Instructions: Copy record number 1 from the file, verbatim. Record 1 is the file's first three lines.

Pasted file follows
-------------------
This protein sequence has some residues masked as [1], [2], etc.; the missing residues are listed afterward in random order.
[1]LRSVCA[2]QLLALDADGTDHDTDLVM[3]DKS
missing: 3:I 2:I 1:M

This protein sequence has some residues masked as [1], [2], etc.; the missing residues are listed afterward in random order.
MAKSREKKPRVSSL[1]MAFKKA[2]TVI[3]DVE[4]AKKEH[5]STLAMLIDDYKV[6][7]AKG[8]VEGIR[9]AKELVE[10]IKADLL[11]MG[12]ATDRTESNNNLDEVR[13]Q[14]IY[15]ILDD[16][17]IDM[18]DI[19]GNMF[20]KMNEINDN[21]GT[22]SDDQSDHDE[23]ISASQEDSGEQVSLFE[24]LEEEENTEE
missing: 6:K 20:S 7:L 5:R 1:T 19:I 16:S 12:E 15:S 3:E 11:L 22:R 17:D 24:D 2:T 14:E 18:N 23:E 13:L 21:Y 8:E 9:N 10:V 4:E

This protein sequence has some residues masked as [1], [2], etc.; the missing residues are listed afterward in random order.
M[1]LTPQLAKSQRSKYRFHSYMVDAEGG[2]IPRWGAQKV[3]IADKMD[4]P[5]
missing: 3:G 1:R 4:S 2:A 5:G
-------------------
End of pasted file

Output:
This protein sequence has some residues masked as [1], [2], etc.; the missing residues are listed afterward in random order.
[1]LRSVCA[2]QLLALDADGTDHDTDLVM[3]DKS
missing: 3:I 2:I 1:M